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Re: Wood: Conventional Framing opinions needed from otherstates -Reply

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In a message dated 97-12-01 13:19:47 EST, Tim McCormick write:

> 1. Conventional framing provisions require less story strength than the
>  minimums allowed for engineered designs.

No argument there.  But for houses, and that's about the only type of
occupancy that conventional framing provisions are used on, the records on
injuries and deaths don't demonstrate that greater story strength would have
any benefits. 

>  2. Deaths and personal injury HAVE occurred in buildings which met or
>  exceeded the conventional framing provisions since engineered buildings
>  typically provide more story strength than these provisions. 

Then your records must be more comprehensive than the file I've compiled,
which started with Anchorage.  I'm not aware of any occurrences, and would
appreciate specifics if you have them.  Even if there have been a few
casualties, safety is, statistically, an insignificant issue when compared
against the total number of houses, and their occupants, that have
experienced strong ground shaking.  And keep in mind we are talking about
casualties due principally to failures of lateral load paths in houses.  For
the two houses that slid downhill in the Northridge event and caused
fatalities, ground failures contributed to the load  path failures.
 
>  3. The use of design standards should be consistent. Either the
>  conventional framing provisions should be raised to meet or exceed the
>  minimum engineered standards or vice versa.

Thoreau said, "consistency is the hobgoblin of small minds".  It's been
suggested, perhaps somewhat tongue-in-cheek, that engineers are models of
consistency.  If the present conventional framing provides provide adequate
safety, why raise them for the sake of consistency?

> After seeing the effects of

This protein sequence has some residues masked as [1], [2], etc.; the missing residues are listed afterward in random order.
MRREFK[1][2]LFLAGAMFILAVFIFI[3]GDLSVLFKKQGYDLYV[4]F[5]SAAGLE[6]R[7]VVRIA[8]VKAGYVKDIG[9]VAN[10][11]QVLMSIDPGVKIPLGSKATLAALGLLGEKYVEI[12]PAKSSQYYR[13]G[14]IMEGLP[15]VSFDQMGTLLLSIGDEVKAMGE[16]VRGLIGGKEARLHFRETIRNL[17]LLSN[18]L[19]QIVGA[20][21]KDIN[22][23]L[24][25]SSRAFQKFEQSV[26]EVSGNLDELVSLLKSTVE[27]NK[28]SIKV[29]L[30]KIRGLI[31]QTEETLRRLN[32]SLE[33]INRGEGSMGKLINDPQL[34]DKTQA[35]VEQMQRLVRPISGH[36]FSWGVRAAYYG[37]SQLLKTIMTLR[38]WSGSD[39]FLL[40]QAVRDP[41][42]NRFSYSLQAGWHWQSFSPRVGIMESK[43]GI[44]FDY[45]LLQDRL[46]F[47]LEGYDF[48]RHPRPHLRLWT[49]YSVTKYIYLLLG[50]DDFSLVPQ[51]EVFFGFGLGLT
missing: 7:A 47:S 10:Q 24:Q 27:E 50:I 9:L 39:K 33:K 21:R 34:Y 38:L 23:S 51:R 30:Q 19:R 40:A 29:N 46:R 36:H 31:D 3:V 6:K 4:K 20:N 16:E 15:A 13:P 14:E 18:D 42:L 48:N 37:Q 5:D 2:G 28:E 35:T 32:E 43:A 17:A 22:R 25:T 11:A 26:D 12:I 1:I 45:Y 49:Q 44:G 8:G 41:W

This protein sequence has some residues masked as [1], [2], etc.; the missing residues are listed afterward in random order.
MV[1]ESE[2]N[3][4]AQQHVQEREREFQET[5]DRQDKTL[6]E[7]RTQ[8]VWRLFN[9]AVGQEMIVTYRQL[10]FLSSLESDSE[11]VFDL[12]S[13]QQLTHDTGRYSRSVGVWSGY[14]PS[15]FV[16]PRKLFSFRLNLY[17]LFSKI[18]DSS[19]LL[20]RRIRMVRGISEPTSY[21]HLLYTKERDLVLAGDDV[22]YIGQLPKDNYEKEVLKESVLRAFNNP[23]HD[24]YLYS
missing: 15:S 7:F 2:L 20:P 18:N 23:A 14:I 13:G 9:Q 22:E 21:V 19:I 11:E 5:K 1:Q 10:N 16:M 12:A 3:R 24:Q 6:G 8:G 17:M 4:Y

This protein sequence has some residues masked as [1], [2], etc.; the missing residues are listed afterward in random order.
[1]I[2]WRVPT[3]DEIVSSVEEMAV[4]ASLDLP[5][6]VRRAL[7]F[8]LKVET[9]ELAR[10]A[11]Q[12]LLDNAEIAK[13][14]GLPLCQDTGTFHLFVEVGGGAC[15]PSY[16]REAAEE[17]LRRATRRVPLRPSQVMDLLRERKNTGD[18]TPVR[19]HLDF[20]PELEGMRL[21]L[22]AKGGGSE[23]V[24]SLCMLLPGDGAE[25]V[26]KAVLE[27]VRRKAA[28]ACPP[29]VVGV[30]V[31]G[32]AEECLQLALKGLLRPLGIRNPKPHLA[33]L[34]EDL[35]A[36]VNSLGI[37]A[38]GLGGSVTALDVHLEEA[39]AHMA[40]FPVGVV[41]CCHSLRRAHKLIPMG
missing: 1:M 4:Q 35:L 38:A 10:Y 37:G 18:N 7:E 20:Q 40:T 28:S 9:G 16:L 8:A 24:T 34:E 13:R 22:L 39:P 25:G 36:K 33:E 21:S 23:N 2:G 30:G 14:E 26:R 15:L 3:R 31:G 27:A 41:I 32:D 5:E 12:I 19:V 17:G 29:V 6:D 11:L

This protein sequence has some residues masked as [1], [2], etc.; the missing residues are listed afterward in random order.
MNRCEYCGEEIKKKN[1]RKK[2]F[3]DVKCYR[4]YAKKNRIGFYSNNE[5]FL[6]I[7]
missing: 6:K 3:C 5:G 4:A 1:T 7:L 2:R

>  the Northridge Earthquake on engineered wood frame buildings, would
>  anyone propose a LOWERING of the minimum engineering standard?

Did anyone propose lowering engineering standards?  If so, then I've missed
it.  All I've seen is Dennis Wish's crusade to eliminate the conventional
framing provisions.  My previous posting was in response to one from Wish.

>  4. Engineering is supposed to "do for a dollar what any fool can do for
>  two" by colloquial definition. An engineered structure should be MORE
>  economical, not more conservative than non-engineered designs.

I'm surprised to hear this supposition from someone working in a building
department.  If you have had much contact with contractors, you surely have
heard numerous opinions and anecdotal stories to the contrary when it comes
to the consruction costs of engineered and non-engineered houses.  If you
haven't had much contact, then ask some of your veteran field inspectors.
  I'll offer a challenge: ask ten contractors who have experience with both
types of projects, and also ten of your inspectors, about their impressions
of project costs and report the results on this listserv.  Perhaps L.A. is in
a different universe, and I'll be surprised.  If so, then you might put the
question to my old friend and your new boss, Andrew Adelman, who has worked
in No. Calif. all his career until recently.

>  The conventional standards should be more (or at least as)  conservative
as
>  the engineered design, not more economical.  Building codes should not
>  allow less strength when less professional judgement and oversight
>  exist..

Read again my last posting, and address the regulatory compliance cost and
public policy issues.  We engineers can't wrap ourselves with the 'safety'
flag to extend our influence into areas where we have no special expertise,
such as public policies on resource allocation.    In this age of
special-interest groups, agendas and politics, the public is increasingly
skeptical about claims of "we know what's best for you".  Giving engineers a
legal monopoly on all building structural design isn't going to fly.  This is
not to say that the recently adopted conventional framing provisions are now
perfect - modifications that can be supported by observations of damage and
experiences with constructability should be submitted..

Frank Lew, SE
Orinda, CA
f(--nospam--at)lew.net